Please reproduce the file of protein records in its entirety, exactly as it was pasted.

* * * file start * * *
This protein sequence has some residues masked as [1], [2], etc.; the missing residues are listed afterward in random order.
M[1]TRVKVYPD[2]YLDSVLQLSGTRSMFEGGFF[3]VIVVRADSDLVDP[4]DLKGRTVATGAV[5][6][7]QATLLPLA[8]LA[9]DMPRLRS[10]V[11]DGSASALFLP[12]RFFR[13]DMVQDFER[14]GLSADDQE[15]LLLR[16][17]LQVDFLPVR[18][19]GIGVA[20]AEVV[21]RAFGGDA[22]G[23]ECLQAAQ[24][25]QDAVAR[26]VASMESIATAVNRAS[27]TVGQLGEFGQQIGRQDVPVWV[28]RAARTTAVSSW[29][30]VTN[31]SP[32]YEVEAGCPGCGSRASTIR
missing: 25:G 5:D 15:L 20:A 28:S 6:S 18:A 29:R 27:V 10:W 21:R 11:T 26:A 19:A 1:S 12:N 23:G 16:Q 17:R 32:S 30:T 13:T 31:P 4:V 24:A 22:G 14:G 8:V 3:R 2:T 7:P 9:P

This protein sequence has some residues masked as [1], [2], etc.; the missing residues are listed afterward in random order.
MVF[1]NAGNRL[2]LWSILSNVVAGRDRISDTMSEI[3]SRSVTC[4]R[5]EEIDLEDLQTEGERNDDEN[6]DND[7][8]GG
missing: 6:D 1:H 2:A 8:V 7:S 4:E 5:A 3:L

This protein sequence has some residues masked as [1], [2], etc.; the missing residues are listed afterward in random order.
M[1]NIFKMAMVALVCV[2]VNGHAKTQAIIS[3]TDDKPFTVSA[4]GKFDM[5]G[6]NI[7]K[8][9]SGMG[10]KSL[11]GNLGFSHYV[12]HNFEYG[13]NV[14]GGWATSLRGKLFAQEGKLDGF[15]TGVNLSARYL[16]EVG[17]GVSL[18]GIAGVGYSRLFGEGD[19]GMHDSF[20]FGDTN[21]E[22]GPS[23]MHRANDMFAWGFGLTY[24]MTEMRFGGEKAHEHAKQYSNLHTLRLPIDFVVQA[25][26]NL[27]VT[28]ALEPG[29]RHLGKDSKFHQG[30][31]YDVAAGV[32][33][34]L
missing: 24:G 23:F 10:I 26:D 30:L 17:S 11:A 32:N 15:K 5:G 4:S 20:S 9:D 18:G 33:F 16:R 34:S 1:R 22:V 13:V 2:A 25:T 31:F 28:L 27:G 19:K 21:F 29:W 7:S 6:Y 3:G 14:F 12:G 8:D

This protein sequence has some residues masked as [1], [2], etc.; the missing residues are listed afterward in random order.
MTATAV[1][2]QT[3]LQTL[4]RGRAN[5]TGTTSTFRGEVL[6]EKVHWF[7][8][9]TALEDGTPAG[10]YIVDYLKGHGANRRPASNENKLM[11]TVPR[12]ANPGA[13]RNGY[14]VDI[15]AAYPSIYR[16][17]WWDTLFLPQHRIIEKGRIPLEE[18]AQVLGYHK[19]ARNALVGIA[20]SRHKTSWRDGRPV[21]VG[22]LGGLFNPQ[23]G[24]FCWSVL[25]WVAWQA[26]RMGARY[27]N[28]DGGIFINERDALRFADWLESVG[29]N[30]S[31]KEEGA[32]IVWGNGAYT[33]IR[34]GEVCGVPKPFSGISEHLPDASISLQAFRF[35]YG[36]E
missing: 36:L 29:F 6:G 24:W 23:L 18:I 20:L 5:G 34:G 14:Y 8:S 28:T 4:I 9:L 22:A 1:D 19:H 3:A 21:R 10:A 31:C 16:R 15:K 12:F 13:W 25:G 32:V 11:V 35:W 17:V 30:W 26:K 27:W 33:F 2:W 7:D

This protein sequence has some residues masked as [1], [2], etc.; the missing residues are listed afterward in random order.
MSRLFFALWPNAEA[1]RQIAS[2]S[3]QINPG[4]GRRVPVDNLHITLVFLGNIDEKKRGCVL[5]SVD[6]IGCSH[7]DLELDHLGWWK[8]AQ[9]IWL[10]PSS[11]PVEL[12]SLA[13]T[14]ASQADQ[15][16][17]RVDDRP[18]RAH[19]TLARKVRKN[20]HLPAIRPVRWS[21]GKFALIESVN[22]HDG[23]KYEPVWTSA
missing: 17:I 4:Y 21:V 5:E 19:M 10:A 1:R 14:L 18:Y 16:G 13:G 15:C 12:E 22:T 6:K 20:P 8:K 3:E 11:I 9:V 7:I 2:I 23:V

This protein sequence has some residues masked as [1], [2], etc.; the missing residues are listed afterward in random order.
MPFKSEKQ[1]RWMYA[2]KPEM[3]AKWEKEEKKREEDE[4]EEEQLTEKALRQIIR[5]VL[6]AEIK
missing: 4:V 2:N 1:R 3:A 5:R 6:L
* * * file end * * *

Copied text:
This protein sequence has some residues masked as [1], [2], etc.; the missing residues are listed afterward in random order.
M[1]TRVKVYPD[2]YLDSVLQLSGTRSMFEGGFF[3]VIVVRADSDLVDP[4]DLKGRTVATGAV[5][6][7]QATLLPLA[8]LA[9]DMPRLRS[10]V[11]DGSASALFLP[12]RFFR[13]DMVQDFER[14]GLSADDQE[15]LLLR[16][17]LQVDFLPVR[18][19]GIGVA[20]AEVV[21]RAFGGDA[22]G[23]ECLQAAQ[24][25]QDAVAR[26]VASMESIATAVNRAS[27]TVGQLGEFGQQIGRQDVPVWV[28]RAARTTAVSSW[29][30]VTN[31]SP[32]YEVEAGCPGCGSRASTIR
missing: 25:G 5:D 15:L 20:A 28:S 6:S 18:A 29:R 27:V 10:W 21:R 11:T 26:A 19:A 1:S 12:N 23:G 16:Q 17:R 32:S 30:T 13:T 31:P 4:V 24:A 22:G 14:G 8:V 3:R 2:T 7:P 9:P

This protein sequence has some residues masked as [1], [2], etc.; the missing residues are listed afterward in random order.
MVF[1]NAGNRL[2]LWSILSNVVAGRDRISDTMSEI[3]SRSVTC[4]R[5]EEIDLEDLQTEGERNDDEN[6]DND[7][8]GG
missing: 6:D 1:H 2:A 8:V 7:S 4:E 5:A 3:L

This protein sequence has some residues masked as [1], [2], etc.; the missing residues are listed afterward in random order.
M[1]NIFKMAMVALVCV[2]VNGHAKTQAIIS[3]TDDKPFTVSA[4]GKFDM[5]G[6]NI[7]K[8][9]SGMG[10]KSL[11]GNLGFSHYV[12]HNFEYG[13]NV[14]GGWATSLRGKLFAQEGKLDGF[15]TGVNLSARYL[16]EVG[17]GVSL[18]GIAGVGYSRLFGEGD[19]GMHDSF[20]FGDTN[21]E[22]GPS[23]MHRANDMFAWGFGLTY[24]MTEMRFGGEKAHEHAKQYSNLHTLRLPIDFVVQA[25][26]NL[27]VT[28]ALEPG[29]RHLGKDSKFHQG[30][31]YDVAAGV[32][33][34]L
missing: 24:G 23:F 10:I 26:D 30:L 17:S 11:A 32:N 15:K 5:G 4:S 20:S 9:D 18:G 33:F 16:R 34:S 1:R 22:V 13:V 2:A 25:T 31:F 28:L 27:G 19:K 21:F 29:W 7:S 6:Y 3:G 14:F 12:G 8:D

This protein sequence has some residues masked as [1], [2], etc.; the missing residues are listed afterward in random order.
MTATAV[1][2]QT[3]LQTL[4]RGRAN[5]TGTTSTFRGEVL[6]EKVHWF[7][8][9]TALEDGTPAG[10]YIVDYLKGHGANRRPASNENKLM[11]TVPR[12]ANPGA[13]RNGY[14]VDI[15]AAYPSIYR[16][17]WWDTLFLPQHRIIEKGRIPLEE[18]AQVLGYHK[19]ARNALVGIA[20]SRHKTSWRDGRPV[21]VG[22]LGGLFNPQ[23]G[24]FCWSVL[25]WVAWQA[26]RMGARY[27]N[28]DGGIFINERDALRFADWLESVG[29]N[30]S[31]KEEGA[32]IVWGNGAYT[33]IR[34]GEVCGVPKPFSGISEHLPDASISLQAFRF[35]YG[36]E
missing: 36:L 29:F 6:G 24:W 23:L 18:I 20:L 5:G 34:G 14:Y 8:S 28:T 4:I 9:L 22:A 1:D 19:H 3:A 21:R 10:A 31:C 16:R 15:K 12:F 13:W 25:G 32:V 11:V 35:W 17:V 30:W 26:K 27:W 33:F 2:W 7:D

This protein sequence has some residues masked as [1], [2], etc.; the missing residues are listed afterward in random order.
MSRLFFALWPNAEA[1]RQIAS[2]S[3]QINPG[4]GRRVPVDNLHITLVFLGNIDEKKRGCVL[5]SVD[6]IGCSH[7]DLELDHLGWWK[8]AQ[9]IWL[10]PSS[11]PVEL[12]SLA[13]T[14]ASQADQ[15][16][17]RVDDRP[18]RAH[19]TLARKVRKN[20]HLPAIRPVRWS[21]GKFALIESVN[22]HDG[23]KYEPVWTSA
missing: 17:I 4:Y 21:V 5:E 19:M 10:A 1:R 14:L 18:Y 16:G 13:G 15:C 12:E 22:T 6:K 20:P 8:K 3:E 11:I 9:V 7:I 2:I 23:V

This protein sequence has some residues masked as [1], [2], etc.; the missing residues are listed afterward in random order.
MPFKSEKQ[1]RWMYA[2]KPEM[3]AKWEKEEKKREEDE[4]EEEQLTEKALRQIIR[5]VL[6]AEIK
missing: 4:V 2:N 1:R 3:A 5:R 6:L